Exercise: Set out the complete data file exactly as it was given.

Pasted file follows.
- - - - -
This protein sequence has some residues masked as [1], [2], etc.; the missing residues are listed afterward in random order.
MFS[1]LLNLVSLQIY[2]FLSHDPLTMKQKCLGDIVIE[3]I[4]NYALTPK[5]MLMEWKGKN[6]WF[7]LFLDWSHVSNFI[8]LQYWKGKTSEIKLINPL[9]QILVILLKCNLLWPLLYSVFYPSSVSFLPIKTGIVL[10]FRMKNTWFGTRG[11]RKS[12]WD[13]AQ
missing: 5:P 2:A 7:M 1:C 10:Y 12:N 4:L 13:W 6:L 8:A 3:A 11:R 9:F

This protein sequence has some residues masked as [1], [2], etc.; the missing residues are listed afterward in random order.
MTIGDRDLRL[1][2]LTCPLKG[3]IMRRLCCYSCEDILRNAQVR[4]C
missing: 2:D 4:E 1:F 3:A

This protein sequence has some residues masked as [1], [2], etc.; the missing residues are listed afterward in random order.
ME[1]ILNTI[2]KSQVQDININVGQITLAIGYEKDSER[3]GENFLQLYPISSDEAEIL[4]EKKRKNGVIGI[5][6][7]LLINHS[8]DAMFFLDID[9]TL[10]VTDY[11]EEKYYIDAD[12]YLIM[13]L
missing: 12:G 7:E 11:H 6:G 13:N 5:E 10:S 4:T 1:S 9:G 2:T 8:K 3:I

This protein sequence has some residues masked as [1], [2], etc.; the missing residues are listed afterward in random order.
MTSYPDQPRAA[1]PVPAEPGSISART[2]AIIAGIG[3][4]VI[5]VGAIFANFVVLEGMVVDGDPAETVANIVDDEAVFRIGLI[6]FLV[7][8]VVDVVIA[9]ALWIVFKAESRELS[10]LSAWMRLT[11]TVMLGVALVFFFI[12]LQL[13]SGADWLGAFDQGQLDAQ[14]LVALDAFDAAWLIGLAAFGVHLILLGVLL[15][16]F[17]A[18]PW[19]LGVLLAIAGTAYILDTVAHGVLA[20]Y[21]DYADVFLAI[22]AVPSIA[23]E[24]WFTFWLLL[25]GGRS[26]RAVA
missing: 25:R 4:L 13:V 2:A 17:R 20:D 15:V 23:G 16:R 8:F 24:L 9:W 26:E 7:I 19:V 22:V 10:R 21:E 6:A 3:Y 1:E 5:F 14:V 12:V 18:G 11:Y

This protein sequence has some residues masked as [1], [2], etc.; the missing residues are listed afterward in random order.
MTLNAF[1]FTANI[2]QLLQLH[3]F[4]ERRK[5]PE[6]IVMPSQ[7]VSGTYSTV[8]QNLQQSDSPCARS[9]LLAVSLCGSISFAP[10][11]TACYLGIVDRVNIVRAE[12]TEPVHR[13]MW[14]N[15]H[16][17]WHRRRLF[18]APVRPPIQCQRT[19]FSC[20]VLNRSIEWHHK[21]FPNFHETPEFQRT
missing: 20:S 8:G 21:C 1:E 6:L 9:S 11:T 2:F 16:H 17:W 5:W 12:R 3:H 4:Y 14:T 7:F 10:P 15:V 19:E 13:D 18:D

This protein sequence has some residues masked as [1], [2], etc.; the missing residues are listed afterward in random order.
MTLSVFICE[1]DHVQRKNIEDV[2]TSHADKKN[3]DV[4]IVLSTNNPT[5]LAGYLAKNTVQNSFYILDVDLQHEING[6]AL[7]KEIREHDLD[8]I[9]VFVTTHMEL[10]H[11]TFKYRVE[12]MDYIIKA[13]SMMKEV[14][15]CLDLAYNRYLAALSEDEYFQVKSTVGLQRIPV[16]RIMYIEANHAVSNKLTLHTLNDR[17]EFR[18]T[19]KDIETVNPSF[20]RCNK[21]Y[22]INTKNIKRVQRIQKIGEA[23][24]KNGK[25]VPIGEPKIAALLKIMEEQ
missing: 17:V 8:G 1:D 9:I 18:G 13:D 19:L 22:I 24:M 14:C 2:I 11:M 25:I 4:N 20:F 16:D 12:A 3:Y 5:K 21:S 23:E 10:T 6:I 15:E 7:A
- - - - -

This protein sequence has some residues masked as [1], [2], etc.; the missing residues are listed afterward in random order.
MFS[1]LLNLVSLQIY[2]FLSHDPLTMKQKCLGDIVIE[3]I[4]NYALTPK[5]MLMEWKGKN[6]WF[7]LFLDWSHVSNFI[8]LQYWKGKTSEIKLINPL[9]QILVILLKCNLLWPLLYSVFYPSSVSFLPIKTGIVL[10]FRMKNTWFGTRG[11]RKS[12]WD[13]AQ
missing: 5:P 2:A 7:M 1:C 10:Y 12:N 4:L 13:W 6:L 8:A 3:A 11:R 9:F

This protein sequence has some residues masked as [1], [2], etc.; the missing residues are listed afterward in random order.
MTIGDRDLRL[1][2]LTCPLKG[3]IMRRLCCYSCEDILRNAQVR[4]C
missing: 2:D 4:E 1:F 3:A

This protein sequence has some residues masked as [1], [2], etc.; the missing residues are listed afterward in random order.
ME[1]ILNTI[2]KSQVQDININVGQITLAIGYEKDSER[3]GENFLQLYPISSDEAEIL[4]EKKRKNGVIGI[5][6][7]LLINHS[8]DAMFFLDID[9]TL[10]VTDY[11]EEKYYIDAD[12]YLIM[13]L
missing: 12:G 7:E 11:H 6:G 13:N 5:E 10:S 4:T 1:S 9:G 2:T 8:K 3:I

This protein sequence has some residues masked as [1], [2], etc.; the missing residues are listed afterward in random order.
MTSYPDQPRAA[1]PVPAEPGSISART[2]AIIAGIG[3][4]VI[5]VGAIFANFVVLEGMVVDGDPAETVANIVDDEAVFRIGLI[6]FLV[7][8]VVDVVIA[9]ALWIVFKAESRELS[10]LSAWMRLT[11]TVMLGVALVFFFI[12]LQL[13]SGADWLGAFDQGQLDAQ[14]LVALDAFDAAWLIGLAAFGVHLILLGVLL[15][16]F[17]A[18]PW[19]LGVLLAIAGTAYILDTVAHGVLA[20]Y[21]DYADVFLAI[22]AVPSIA[23]E[24]WFTFWLLL[25]GGRS[26]RAVA
missing: 25:R 4:L 13:V 2:A 17:R 20:D 15:V 23:G 16:R 8:F 24:L 9:W 26:E 7:I 19:V 22:V 10:R 21:E 6:A 3:Y 1:E 5:F 14:V 12:V 18:G 11:Y

This protein sequence has some residues masked as [1], [2], etc.; the missing residues are listed afterward in random order.
MTLNAF[1]FTANI[2]QLLQLH[3]F[4]ERRK[5]PE[6]IVMPSQ[7]VSGTYSTV[8]QNLQQSDSPCARS[9]LLAVSLCGSISFAP[10][11]TACYLGIVDRVNIVRAE[12]TEPVHR[13]MW[14]N[15]H[16][17]WHRRRLF[18]APVRPPIQCQRT[19]FSC[20]VLNRSIEWHHK[21]FPNFHETPEFQRT
missing: 20:S 8:G 21:C 1:E 6:L 9:S 11:T 2:F 16:H 17:W 5:W 12:R 3:H 4:Y 14:T 7:F 10:P 15:V 19:E 13:D 18:D

This protein sequence has some residues masked as [1], [2], etc.; the missing residues are listed afterward in random order.
MTLSVFICE[1]DHVQRKNIEDV[2]TSHADKKN[3]DV[4]IVLSTNNPT[5]LAGYLAKNTVQNSFYILDVDLQHEING[6]AL[7]KEIREHDLD[8]I[9]VFVTTHMEL[10]H[11]TFKYRVE[12]MDYIIKA[13]SMMKEV[14][15]CLDLAYNRYLAALSEDEYFQVKSTVGLQRIPV[16]RIMYIEANHAVSNKLTLHTLNDR[17]EFR[18]T[19]KDIETVNPSF[20]RCNK[21]Y[22]INTKNIKRVQRIQKIGEA[23][24]KNGK[25]VPIGEPKIAALLKIMEEQ
missing: 17:V 8:G 1:D 9:I 18:G 13:D 19:L 22:I 24:M 14:C 2:I 11:M 25:I 4:N 20:F 16:D 12:A 3:Y 5:K 21:S 23:E 10:T 6:I 15:E 7:A